Tuesday, April 24, 2012

Coalition fights to save state pensions

Rep. James Armes (D-Leesville) says Gov. Jindal's retirement system changes threaten the state's middle class.
At a capitol press conference Monday, a coalition of firefighters, teachers, law enforcement personnel, AARP retirees, local leaders, state budget experts, and others exposed and rejected Governor Jindal’s pension-slashing scheme on middle class Louisiana workers.

Governor Jindal is trying to force through the legislature one of the most extreme overhauls of a state-run pension system anywhere in the nation, without the benefit of a transparent and open debate.

Shrouded in secrecy, Jindal’s pension slashing scheme, includes a so-called “cash balance plan” that turns pensions over to Wall Street. According to an actuarial note prepared by the Actuarial Services Department of the Office of the Legislative Auditor, the proposed cash balance plan would likely cost more than the current defined benefit plan. The report goes on to note, “Because there is no Social Security coverage [for state workers], such a member may very well become a ward of the state because he or she has no other available resources.”
Rep. James K. Armes (District 30) said: “The public deserves openness and transparency from their government especially when it comes to their retirement security. Unfortunately, Governor Jindal insists on secrecy. Even worse, his plan punishes Louisiana’s middle class workers by handing over their pensions to greedy Wall Street insiders who crashed our economy in the first place.”

Kerri Everitt, Advocacy Director for AARP said: “The Governor’s ‘cash balance plan,’ is particularly bad for retirees because state employees do not get Social Security. The plan will cost the state money and leave retirees in poverty. Instead of punishing working people and our seniors we should be making big corporations and Wall Street pay their fair share.”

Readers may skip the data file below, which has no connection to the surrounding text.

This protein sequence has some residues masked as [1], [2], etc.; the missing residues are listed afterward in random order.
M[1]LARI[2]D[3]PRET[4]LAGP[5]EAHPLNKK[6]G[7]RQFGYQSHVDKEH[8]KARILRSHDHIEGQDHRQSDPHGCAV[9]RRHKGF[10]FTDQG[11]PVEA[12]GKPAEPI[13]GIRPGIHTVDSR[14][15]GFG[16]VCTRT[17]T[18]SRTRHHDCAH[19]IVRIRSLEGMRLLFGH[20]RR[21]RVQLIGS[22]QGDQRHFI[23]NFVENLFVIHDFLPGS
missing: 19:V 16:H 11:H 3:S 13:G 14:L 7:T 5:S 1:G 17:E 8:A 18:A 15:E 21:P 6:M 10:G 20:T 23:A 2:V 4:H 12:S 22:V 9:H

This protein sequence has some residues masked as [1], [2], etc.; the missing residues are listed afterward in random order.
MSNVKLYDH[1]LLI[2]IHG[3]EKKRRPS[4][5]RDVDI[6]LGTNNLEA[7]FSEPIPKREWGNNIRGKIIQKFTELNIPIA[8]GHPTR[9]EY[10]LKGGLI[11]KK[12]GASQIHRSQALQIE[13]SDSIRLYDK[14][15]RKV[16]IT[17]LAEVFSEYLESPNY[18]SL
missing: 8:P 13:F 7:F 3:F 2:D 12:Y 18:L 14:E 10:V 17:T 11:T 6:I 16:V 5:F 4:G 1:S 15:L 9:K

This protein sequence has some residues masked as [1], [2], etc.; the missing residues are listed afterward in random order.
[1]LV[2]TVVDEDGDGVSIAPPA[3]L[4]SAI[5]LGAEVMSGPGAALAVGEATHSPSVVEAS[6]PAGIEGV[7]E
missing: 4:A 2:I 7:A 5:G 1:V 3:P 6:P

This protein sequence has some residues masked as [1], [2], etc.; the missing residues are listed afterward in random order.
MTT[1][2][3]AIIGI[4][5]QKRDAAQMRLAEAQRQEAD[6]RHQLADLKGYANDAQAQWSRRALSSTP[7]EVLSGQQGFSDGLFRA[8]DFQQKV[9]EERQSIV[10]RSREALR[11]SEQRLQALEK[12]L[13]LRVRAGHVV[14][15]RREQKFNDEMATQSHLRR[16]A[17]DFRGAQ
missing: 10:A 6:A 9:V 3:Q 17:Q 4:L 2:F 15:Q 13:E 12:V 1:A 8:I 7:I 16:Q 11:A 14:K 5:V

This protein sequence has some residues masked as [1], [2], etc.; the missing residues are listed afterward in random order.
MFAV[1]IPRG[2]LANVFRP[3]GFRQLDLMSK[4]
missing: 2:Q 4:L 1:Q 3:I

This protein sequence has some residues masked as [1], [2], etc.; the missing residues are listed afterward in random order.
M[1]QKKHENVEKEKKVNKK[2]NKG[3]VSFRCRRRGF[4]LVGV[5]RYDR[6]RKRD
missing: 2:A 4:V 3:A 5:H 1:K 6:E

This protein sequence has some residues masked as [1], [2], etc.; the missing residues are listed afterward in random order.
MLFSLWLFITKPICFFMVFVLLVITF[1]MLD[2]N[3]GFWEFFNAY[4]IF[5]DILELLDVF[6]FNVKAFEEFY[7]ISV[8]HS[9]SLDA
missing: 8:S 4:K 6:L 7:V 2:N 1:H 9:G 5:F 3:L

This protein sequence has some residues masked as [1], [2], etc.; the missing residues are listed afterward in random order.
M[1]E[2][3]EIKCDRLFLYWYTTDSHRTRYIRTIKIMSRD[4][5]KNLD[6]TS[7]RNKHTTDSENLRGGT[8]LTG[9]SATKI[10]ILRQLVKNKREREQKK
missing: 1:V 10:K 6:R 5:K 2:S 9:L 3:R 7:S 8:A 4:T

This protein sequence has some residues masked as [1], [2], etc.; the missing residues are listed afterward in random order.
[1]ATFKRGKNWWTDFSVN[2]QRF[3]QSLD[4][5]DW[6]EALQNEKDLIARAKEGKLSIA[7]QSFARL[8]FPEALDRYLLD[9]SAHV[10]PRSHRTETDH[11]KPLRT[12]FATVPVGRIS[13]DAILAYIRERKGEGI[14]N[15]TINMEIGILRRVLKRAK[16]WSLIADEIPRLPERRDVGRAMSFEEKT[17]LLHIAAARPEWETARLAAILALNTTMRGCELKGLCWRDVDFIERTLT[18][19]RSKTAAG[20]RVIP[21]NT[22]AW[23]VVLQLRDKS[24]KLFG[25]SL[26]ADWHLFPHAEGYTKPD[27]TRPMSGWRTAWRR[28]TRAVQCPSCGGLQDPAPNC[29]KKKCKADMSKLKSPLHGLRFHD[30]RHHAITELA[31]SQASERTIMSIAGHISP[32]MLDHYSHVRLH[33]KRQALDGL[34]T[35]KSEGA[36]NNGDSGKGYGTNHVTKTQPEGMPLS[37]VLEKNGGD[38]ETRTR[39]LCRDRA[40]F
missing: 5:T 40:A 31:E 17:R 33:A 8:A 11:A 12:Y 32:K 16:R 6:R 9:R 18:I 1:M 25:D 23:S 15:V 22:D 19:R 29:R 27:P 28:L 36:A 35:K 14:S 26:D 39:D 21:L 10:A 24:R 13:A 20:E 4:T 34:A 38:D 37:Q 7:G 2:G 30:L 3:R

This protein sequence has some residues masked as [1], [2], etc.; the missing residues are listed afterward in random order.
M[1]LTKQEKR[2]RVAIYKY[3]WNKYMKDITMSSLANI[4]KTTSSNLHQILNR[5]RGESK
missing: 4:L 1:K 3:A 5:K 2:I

Jan Moller, Director for Louisiana Budget Project said: “The cash balance plan is a lose-lose for Louisiana. It’s bad for taxpayers and bad for state employees. It’s especially risky for state employees, who do not receive Social Security and whose families would be vulnerable if they die or become disabled before they retire.”

Stacy Birdwell, Professional Fire fighters Association of Louisiana: “Firefighters don’t become firefighters to get rich. But we at least expect there to be a decent and guaranteed retirement at the end of a lifetime of hard work. We stand with our fellow state workers and demand politicians stop trying to turn our retirement security over to Wall Street.

Brenda G Matthews, qualified teacher aide, East Baton Rouge Federation of Teachers: “It’s shameful when politicians show such disrespect to the people who work every day to make the next generation of this state better and smarter. This plan is immoral and does not represent Louisiana values it represents Wall Street values. We must stop trying to sell the state and its people off to Wall Street and start making Wall Street and the richest one percent pay their fair share.

According to a new study from the Louisiana State Employees' Retirement System, based on the decisions they make, a worker who has already worked 10 years and plans to retire at age 55 with 28 years of service would have their pension slashed by $18,500 per year. Alternatively, someone currently with 20 years under their belt and plans to retire at age 55 with 25 years of service would see their pension chopped by $6000 per year.

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